What's moving markets today: March 15, 2019

9:35 a.m. ET, March 15, 2019

Burger King takes on Starbucks with $5 coffee pass

Burger King (QSR) is challenging its higher-priced rivals with a new coffee subscription.

The restaurant just announced a $5 per month deal that let's customers get a small cup of coffee once a day. "For the price of a large cappuccino from Starbucks, you can have a BK Café brewed coffee every day for a month," the release notes.

Coffee drinkers will need to buy it on Burger King's app and, sorry, it's not valid on specialty or iced coffee drinks.

Burger King's sales have fallen behind its rivals, including McDonald's (MCD) and Wendy's (WEN). In November, the chain announced it's remodeling some of its stores with self-order kiosks and will focus on buzzy menu items to lure in customers.

9:05 a.m. ET, March 15, 2019

NYSE to hold a moment of silence for New Zealand terror attack

The New York Stock Exchange will have a moment of silence for victims of the New Zealand terror attack at 9:20 am ET.

"The NYSE extends its deepest sympathies to those affected by the devastating shootings in New Zealand," it said in a statement.

10:57 a.m. ET, March 15, 2019

Boeing shares lower again

Boeing (BA) shares resumed their decline in early trading Friday, despite being slightly higher in pre-market trading.

Shares have lost 13% since Sunday's deadly crash of one of its jets, which caused the grounding of the global fleet of 737 Max jets. That has shaved shaving $31.2 billion from its market value.

Boeing is a Dow component, and its drop has also shaved more than 350 points off of the Dow this week, though that wasn't enough to stop that blue chip index from rising about 1% so far this week.

The company announced a halt of deliveries of the grounded planes during the shutdown, but that it would continue to build them at its Renton, Washington factory. Since airlines typically pay about 60% of the price of an aircraft upon delivery, the halt of deliveries could shave about $1.8 billion from its revenue in the first quarter, according to an estimate from Cowen analyst Cai Von Rumohr. But he thinks any lost revenue should be recouped in the second quarter when he expects delivers to resume.

Most analysts believe the long-term impact on Boeing sales and its stock from the crisis should be minimal.

7:56 a.m. ET, March 15, 2019

What YouTube, Facebook and Twitter have said about the New Zealand shooting

At least 49 people have been killed and 20 seriously wounded after mass shootings at two mosques in the New Zealand city of Christchurch.

Prime Minister Jacinda Ardern condemned the attack as terrorism. Local police said they're aware of a video shared on various platforms and broadcast live during the attack, which purports to show a gunman walking into an unnamed mosque and opening fire.

Here's what the social networks are saying about the video to CNN:

YouTube:

Our hearts go out to the victims of this terrible tragedy. Shocking, violent and graphic content has no place on our platforms, and is removed as soon as we become aware of it. As with any major tragedy, we will work cooperatively with the authorities."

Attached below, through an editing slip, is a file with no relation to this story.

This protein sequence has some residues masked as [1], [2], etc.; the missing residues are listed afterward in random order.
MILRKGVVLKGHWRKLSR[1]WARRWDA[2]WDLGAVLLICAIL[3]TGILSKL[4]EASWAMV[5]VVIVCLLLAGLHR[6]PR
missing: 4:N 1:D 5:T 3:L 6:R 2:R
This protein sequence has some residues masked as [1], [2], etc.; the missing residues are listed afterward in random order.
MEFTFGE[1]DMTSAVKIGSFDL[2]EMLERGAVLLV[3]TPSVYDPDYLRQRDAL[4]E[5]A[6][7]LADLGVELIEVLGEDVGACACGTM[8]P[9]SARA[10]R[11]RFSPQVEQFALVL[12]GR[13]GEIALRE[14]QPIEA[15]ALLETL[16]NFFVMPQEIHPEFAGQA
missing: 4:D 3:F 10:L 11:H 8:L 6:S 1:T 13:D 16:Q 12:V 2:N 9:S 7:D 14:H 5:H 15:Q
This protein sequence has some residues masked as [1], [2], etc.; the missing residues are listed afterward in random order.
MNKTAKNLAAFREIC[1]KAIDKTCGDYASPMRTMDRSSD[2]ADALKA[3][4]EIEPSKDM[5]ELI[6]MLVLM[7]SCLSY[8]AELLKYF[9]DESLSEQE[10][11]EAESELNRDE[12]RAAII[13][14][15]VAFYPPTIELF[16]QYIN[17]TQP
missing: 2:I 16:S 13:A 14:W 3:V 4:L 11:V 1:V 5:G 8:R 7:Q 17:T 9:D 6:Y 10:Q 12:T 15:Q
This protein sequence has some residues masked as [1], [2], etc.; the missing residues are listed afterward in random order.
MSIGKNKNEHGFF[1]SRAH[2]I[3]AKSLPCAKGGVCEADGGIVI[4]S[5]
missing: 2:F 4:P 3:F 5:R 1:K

Facebook:

Our hearts go out to the victims, their families and the community affected by this horrendous act. New Zealand Police alerted us to a video on Facebook shortly after the livestream commenced and we quickly removed both the shooter’s Facebook and Instagram accounts and the video. We're also removing any praise or support for the crime and the shooter or shooters as soon as we’re aware. We will continue working directly with New Zealand Police as their response and investigation continues."

Twitter:

We are deeply saddened by the shootings in Christchurch today. Twitter has rigorous processes and a dedicated team in place for managing exigent and emergency situations such as this. We also cooperate with law enforcement to facilitate their investigations as required."
7:13 a.m. ET, March 15, 2019

Apple said Spotify's antitrust complaint is filled with 'misleading rhetoric'

Apple (APPL) has publicly responded to Spotify's complaint with European antitrust officials, saying its policies are fair.

Spotify CEO Daniel Ek wrote earlier this week that Apple "has introduced rules to the App Store that purposely limit choice and stifle innovation at the expense of the user experience."

Apple responded that (SPOT) "seeks to keep all the benefits of the App Store ecosystem ... without making any contributions to that marketplace." It said Spotify's letter was filled with "misleading rhetoric."

Apple added:

"Spotify wouldn’t be the business they are today without the App Store ecosystem, but now they’re leveraging their scale to avoid contributing to maintaining that ecosystem for the next generation of app entrepreneurs. We think that’s wrong."

Apple pointed to Ek's complaint about the 30% fee on purchases made through Apple's in-app payment system, saying that 84% of apps in its store doesn't pay Apple. He said Spotify left out other facts about the fee structure.

Shares of both companies are unchanged in premarket trading.

10:17 a.m. ET, March 15, 2019

Facebook shares drop after the exit of two execs

Facebook (FB) shares are down nearly 4% in early trading.

The company announced Thursday that two top executives are leaving:

  • Chris Cox, Facebook's chief product officer
  • Chris Daniels, head of its mobile messaging platform WhatsApp

The departures come shortly after Facebook announced that it's repositioning itself as a "privacy-focused" social network.

9:53 a.m. ET, March 15, 2019

Tesla shares drop after Model Y SUV debut

  • The Model Y SUV made its splashy debut late Thursday by CEO Elon Musk.
  • It will cost $39,000 on the low end, with pricier versions ranging from $47,000 to $60,000. It will start to ship in 2020.
  • Tesla (TSLA) shares are down 4% in early trading.
  • Read more of CNN Business' coverage here.